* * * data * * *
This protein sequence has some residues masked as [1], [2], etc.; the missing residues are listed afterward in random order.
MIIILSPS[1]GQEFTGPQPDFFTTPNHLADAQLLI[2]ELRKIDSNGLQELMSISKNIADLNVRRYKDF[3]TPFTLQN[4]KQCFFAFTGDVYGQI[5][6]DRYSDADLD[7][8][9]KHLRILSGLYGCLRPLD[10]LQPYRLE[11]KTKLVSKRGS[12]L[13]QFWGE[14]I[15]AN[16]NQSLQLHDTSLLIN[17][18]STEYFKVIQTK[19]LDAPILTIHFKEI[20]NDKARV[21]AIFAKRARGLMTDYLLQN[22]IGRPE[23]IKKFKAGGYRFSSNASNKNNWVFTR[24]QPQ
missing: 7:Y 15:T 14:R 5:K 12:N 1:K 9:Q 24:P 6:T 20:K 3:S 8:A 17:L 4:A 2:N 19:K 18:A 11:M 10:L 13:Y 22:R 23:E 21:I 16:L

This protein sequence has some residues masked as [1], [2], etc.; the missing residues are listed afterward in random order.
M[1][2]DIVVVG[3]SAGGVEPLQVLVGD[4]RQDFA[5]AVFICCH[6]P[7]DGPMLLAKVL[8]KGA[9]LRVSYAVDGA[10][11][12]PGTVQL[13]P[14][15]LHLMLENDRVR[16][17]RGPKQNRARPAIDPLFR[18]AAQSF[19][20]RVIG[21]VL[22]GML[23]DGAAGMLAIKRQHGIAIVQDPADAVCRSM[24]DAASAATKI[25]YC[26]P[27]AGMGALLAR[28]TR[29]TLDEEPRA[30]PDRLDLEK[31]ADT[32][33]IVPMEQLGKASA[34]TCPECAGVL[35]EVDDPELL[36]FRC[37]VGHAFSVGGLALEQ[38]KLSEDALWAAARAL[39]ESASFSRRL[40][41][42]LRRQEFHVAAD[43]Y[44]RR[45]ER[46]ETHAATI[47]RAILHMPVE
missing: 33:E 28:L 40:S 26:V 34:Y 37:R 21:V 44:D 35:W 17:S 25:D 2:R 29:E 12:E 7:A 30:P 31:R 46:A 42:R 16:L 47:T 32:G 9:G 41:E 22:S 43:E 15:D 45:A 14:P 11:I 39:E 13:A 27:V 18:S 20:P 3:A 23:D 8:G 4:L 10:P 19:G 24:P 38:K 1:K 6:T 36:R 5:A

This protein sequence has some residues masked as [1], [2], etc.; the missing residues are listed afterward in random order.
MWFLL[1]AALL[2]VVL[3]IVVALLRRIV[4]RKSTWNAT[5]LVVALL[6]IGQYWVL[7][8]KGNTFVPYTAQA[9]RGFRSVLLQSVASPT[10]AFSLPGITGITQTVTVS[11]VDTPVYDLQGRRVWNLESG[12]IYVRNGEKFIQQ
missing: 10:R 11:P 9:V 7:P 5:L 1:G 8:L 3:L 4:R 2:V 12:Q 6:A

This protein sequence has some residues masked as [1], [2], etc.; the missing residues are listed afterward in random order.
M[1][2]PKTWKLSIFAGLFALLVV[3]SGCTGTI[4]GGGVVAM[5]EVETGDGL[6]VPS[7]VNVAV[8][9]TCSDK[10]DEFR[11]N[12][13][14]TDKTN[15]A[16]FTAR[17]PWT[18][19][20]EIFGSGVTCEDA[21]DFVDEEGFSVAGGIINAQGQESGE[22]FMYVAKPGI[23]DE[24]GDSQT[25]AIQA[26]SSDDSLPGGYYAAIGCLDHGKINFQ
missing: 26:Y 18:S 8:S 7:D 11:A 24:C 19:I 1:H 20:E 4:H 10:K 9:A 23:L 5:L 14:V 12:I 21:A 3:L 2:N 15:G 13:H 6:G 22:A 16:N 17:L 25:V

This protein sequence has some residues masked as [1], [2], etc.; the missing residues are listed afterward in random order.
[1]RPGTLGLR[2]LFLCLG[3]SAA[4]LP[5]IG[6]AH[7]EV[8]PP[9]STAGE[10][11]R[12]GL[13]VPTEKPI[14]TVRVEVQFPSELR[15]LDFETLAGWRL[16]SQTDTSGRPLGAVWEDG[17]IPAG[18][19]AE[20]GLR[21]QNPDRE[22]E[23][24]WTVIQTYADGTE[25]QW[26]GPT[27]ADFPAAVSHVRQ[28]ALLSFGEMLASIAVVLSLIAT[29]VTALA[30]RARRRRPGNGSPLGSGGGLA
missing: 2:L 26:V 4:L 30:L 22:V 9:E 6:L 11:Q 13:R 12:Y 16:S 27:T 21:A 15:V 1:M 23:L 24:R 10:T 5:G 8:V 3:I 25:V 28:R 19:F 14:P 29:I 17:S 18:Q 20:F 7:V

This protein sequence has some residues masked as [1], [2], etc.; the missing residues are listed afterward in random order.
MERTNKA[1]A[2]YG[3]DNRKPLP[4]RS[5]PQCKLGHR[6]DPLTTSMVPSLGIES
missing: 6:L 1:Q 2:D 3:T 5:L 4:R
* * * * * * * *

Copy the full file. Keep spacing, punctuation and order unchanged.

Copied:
This protein sequence has some residues masked as [1], [2], etc.; the missing residues are listed afterward in random order.
MIIILSPS[1]GQEFTGPQPDFFTTPNHLADAQLLI[2]ELRKIDSNGLQELMSISKNIADLNVRRYKDF[3]TPFTLQN[4]KQCFFAFTGDVYGQI[5][6]DRYSDADLD[7][8][9]KHLRILSGLYGCLRPLD[10]LQPYRLE[11]KTKLVSKRGS[12]L[13]QFWGE[14]I[15]AN[16]NQSLQLHDTSLLIN[17][18]STEYFKVIQTK[19]LDAPILTIHFKEI[20]NDKARV[21]AIFAKRARGLMTDYLLQN[22]IGRPE[23]IKKFKAGGYRFSSNASNKNNWVFTR[24]QPQ
missing: 7:Y 15:T 14:R 5:K 12:N 1:K 9:Q 24:P 6:T 20:K 3:S 8:A 17:L 4:A 2:N 19:K 18:A 11:M 10:L 13:Y 22:R 23:E 21:I 16:L

This protein sequence has some residues masked as [1], [2], etc.; the missing residues are listed afterward in random order.
M[1][2]DIVVVG[3]SAGGVEPLQVLVGD[4]RQDFA[5]AVFICCH[6]P[7]DGPMLLAKVL[8]KGA[9]LRVSYAVDGA[10][11][12]PGTVQL[13]P[14][15]LHLMLENDRVR[16][17]RGPKQNRARPAIDPLFR[18]AAQSF[19][20]RVIG[21]VL[22]GML[23]DGAAGMLAIKRQHGIAIVQDPADAVCRSM[24]DAASAATKI[25]YC[26]P[27]AGMGALLAR[28]TR[29]TLDEEPRA[30]PDRLDLEK[31]ADT[32][33]IVPMEQLGKASA[34]TCPECAGVL[35]EVDDPELL[36]FRC[37]VGHAFSVGGLALEQ[38]KLSEDALWAAARAL[39]ESASFSRRL[40][41][42]LRRQEFHVAAD[43]Y[44]RR[45]ER[46]ETHAATI[47]RAILHMPVE
missing: 33:E 28:L 40:S 26:V 34:Y 37:R 21:V 44:D 35:W 17:S 25:D 2:R 29:E 12:E 7:A 30:P 31:R 46:A 42:R 16:L 47:T 32:G 9:G 41:E 22:S 43:E 15:D 45:A 14:P 11:I 39:E 13:A 27:V 18:S 20:P 3:A 23:D 8:G 4:L 10:P 19:G 24:P 38:K 1:K 6:T 36:R 5:A

This protein sequence has some residues masked as [1], [2], etc.; the missing residues are listed afterward in random order.
MWFLL[1]AALL[2]VVL[3]IVVALLRRIV[4]RKSTWNAT[5]LVVALL[6]IGQYWVL[7][8]KGNTFVPYTAQA[9]RGFRSVLLQSVASPT[10]AFSLPGITGITQTVTVS[11]VDTPVYDLQGRRVWNLESG[12]IYVRNGEKFIQQ
missing: 10:R 11:P 9:V 7:P 5:L 1:G 8:L 3:L 4:R 2:V 12:Q 6:A

This protein sequence has some residues masked as [1], [2], etc.; the missing residues are listed afterward in random order.
M[1][2]PKTWKLSIFAGLFALLVV[3]SGCTGTI[4]GGGVVAM[5]EVETGDGL[6]VPS[7]VNVAV[8][9]TCSDK[10]DEFR[11]N[12][13][14]TDKTN[15]A[16]FTAR[17]PWT[18][19][20]EIFGSGVTCEDA[21]DFVDEEGFSVAGGIINAQGQESGE[22]FMYVAKPGI[23]DE[24]GDSQT[25]AIQA[26]SSDDSLPGGYYAAIGCLDHGKINFQ
missing: 26:Y 18:S 8:S 7:D 11:A 24:C 19:I 1:H 20:E 4:H 10:K 9:A 23:L 5:L 14:V 12:I 21:A 3:L 2:N 15:G 13:H 6:G 22:A 16:N 17:L 25:V

This protein sequence has some residues masked as [1], [2], etc.; the missing residues are listed afterward in random order.
[1]RPGTLGLR[2]LFLCLG[3]SAA[4]LP[5]IG[6]AH[7]EV[8]PP[9]STAGE[10][11]R[12]GL[13]VPTEKPI[14]TVRVEVQFPSELR[15]LDFETLAGWRL[16]SQTDTSGRPLGAVWEDG[17]IPAG[18][19]AE[20]GLR[21]QNPDRE[22]E[23][24]WTVIQTYADGTE[25]QW[26]GPT[27]ADFPAAVSHVRQ[28]ALLSFGEMLASIAVVLSLIAT[29]VTALA[30]RARRRRPGNGSPLGSGGGLA
missing: 2:L 26:V 4:L 30:L 22:V 9:E 6:L 11:Q 13:R 12:Y 16:S 27:T 21:A 15:V 1:M 23:L 24:R 10:T 5:G 8:V 3:I 25:V 28:R 19:F 14:P 29:I 17:S 18:Q 20:F 7:V

This protein sequence has some residues masked as [1], [2], etc.; the missing residues are listed afterward in random order.
MERTNKA[1]A[2]YG[3]DNRKPLP[4]RS[5]PQCKLGHR[6]DPLTTSMVPSLGIES
missing: 6:L 1:Q 2:D 3:T 5:L 4:R